Run (Faster)


I used to sprint in the frigid winter air until I couldn’t breathe anymore.

It would be past eight o’clock on a school night when I would race through the dark neighbourhood, starting at a pace I knew my legs couldn’t keep up with. I would run and run and run until I was forced to stop at a lamppost or mailbox and wait for my lungs to refill. Every time my (self-diagnosed) asthma would createa throbbing in my chest that I could never cough away, and each exhale felt as if it would not produce another inhale. I would end up walking back home with chattering teeth and snow covering my sneakers, soaking my socks all the way through. 

As a child, I believed I was invincible. My parents would yell at me to “get down from there” or to “leave it be”, but I never listened because I thought I couldn’t get hurt. For me, pain was mythical, it was something made-upinstories we read in kindergarten as we all sat in a circle. Pain was a consequence of falling off a jungle gym or tripping on shoelaces - it was a child’s game that was abandoned once I stopped climbing on top of everything and learned how to tie proper bows. Yet, just as I started to become deaf to my parents’ warnings, hurt would snap me back to when I stubbornly chose ignorance, resulting in scabbed knees and a snotty nose. 

Now, the difference was that pain ceased to be cured with a Band-Aid. A kiss before bed from both of my parents was not enough to heal both sides of my shoulders that ached from future’s expectations digging its nails into my back.A hug from my best friend as I left for school faraway was not enough to shrink the distance or soreness that permeated behind my eyes. Before I realized it, pain existed everywhere. It became the status quo for me to run until my body screamed at me to stop moving, but I ignored it and kept going until I reached that certain sidewalk corner. 

Running through those familiar icy streets was my source of pain. I needed to experience physical anguish in order to reassure myself of my strength - the coughing fits and tight frozen ligaments on the way home convinced me of my hardiness and ability to handle discomfort. It seemed this pain comforted me in a way that no hand hold or eager compliment ever could. Every time I cleared my throat to run to the next intersection, I felt stronger. One foot in front of the other, gliding block after block through these cold, black evenings convinced me that my invisible hurt could be manifested into something I could actually feel. With my legs cutting quickly through those crisp winter nights and my lungs strugglingto keep up, I could not accept that I was attempting to imitate the pain in my head.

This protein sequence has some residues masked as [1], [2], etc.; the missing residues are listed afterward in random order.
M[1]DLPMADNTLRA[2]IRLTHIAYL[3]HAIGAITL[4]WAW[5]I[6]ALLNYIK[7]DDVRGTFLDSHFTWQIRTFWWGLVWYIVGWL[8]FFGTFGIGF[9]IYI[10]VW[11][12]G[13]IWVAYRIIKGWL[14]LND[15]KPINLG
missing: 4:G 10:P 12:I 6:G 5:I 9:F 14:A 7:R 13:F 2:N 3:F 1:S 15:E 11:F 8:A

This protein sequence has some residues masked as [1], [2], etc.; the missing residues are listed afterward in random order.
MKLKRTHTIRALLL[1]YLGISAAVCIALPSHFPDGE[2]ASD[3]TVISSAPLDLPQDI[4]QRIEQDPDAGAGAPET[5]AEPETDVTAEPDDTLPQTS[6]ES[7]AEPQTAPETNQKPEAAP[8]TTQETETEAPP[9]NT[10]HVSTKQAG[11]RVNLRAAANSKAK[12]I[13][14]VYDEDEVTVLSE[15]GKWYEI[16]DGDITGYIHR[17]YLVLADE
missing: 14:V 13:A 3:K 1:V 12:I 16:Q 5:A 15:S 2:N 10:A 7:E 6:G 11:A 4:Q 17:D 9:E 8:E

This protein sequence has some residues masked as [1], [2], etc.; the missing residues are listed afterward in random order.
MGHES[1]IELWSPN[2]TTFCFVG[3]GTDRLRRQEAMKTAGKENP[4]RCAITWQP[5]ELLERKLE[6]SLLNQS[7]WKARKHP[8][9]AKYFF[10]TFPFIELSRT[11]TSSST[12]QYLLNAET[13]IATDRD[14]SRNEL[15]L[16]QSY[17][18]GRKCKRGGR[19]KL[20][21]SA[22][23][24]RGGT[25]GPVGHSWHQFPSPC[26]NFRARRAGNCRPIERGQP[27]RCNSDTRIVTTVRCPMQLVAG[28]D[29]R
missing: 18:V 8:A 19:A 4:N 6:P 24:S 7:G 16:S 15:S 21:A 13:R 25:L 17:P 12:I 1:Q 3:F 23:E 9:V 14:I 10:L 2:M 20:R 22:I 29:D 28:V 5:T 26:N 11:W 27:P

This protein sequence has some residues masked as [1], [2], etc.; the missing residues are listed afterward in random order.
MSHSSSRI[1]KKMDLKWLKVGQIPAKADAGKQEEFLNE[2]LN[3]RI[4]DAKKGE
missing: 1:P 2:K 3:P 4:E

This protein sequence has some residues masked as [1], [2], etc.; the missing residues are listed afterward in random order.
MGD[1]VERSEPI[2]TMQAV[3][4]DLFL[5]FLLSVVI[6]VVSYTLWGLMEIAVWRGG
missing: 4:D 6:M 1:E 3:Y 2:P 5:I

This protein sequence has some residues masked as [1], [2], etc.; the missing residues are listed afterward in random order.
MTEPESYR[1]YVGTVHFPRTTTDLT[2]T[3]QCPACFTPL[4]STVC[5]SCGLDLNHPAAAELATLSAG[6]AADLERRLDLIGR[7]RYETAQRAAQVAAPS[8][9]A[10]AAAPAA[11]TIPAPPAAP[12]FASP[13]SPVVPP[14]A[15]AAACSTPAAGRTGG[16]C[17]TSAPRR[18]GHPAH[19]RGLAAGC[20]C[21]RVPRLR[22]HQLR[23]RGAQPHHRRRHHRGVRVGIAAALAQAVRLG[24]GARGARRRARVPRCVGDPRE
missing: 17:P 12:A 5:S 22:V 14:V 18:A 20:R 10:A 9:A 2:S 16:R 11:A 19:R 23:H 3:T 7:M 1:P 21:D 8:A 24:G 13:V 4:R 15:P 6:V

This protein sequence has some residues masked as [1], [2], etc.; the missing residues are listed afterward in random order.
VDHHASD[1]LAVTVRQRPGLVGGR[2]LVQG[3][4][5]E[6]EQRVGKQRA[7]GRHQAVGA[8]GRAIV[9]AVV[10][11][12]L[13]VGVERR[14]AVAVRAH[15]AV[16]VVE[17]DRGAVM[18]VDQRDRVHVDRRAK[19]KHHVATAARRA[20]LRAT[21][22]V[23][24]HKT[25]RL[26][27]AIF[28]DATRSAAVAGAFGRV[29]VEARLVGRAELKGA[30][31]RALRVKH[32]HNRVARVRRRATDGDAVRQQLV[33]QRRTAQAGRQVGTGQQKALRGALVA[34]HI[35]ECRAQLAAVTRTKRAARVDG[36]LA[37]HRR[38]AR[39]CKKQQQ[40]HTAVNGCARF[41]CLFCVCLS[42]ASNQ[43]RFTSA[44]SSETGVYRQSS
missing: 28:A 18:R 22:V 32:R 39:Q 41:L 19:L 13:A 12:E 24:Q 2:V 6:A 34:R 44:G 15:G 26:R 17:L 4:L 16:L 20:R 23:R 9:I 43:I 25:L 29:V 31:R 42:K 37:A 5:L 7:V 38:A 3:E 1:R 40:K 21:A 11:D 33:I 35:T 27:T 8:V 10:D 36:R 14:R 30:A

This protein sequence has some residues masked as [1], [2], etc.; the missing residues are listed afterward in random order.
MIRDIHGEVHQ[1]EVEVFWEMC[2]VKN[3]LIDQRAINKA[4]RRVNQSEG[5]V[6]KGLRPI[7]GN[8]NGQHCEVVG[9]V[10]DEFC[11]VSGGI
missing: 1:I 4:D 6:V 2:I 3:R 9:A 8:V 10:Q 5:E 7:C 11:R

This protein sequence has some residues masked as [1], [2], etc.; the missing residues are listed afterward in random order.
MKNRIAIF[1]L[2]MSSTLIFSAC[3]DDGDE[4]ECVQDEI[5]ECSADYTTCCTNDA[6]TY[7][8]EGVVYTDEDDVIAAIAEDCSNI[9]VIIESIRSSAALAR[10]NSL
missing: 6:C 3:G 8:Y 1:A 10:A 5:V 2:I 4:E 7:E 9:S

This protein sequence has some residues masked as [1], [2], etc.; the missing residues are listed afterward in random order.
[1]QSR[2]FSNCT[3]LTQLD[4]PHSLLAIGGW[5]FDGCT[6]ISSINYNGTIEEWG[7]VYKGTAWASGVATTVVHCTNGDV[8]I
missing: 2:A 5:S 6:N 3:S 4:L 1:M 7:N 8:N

I used to go on those runs because I wanted to believe my pain was temporary. As I sprinted away from my house, joints already yelling at me to slow down, I basked in the comfort of knowing that my body would feel fine as soon as I stopped moving. That’s the way I wanted everything else to feel inside as well. 

I believe there is a part of every person that thinks pain will notlast forever. We want to believe that we can still experience pain as a child does - tears and stomping around for a minute, then laughing and rolling around on the carpet the next. Unfortunately, as we get older, we realize that throwing a temper tantrum every afternoon will not get rid ofthe surmounting pressure inside to succeed. A temper tantrum just isn’t enough to encompass what we feel. Eventually, we come to understand that pain reveals itself in more forms than one, and it strikes us down as soon as we turn our backs away. 

I finally discovered that my internal torment does not need to be translated into pulled muscles and frozen fingertips. Though my pain has not entirely disappeared, it has shape-shifted into something I can recognize whenever it monopolizes upon my weakness. As much as I mourn my adolescence, I recognize I am not a child anymore. I’ve learned it takes more than a hug and kiss to fix my messes, but it doesn’t take a sprint in the middle of a snowstorm either. 

It’s past eight o’clock as I watch the winter winds picking up speed outside my window. The snow swirls, dancing and whistling as if teasing me to come join it. My running shoes are in my closet, but I stay in bed, letting the light shine through my window. Winter doesn’t touch me at all.

It has been almost a year since I’ve escaped on one of my frostbitten runs.

Spring 2019P. L.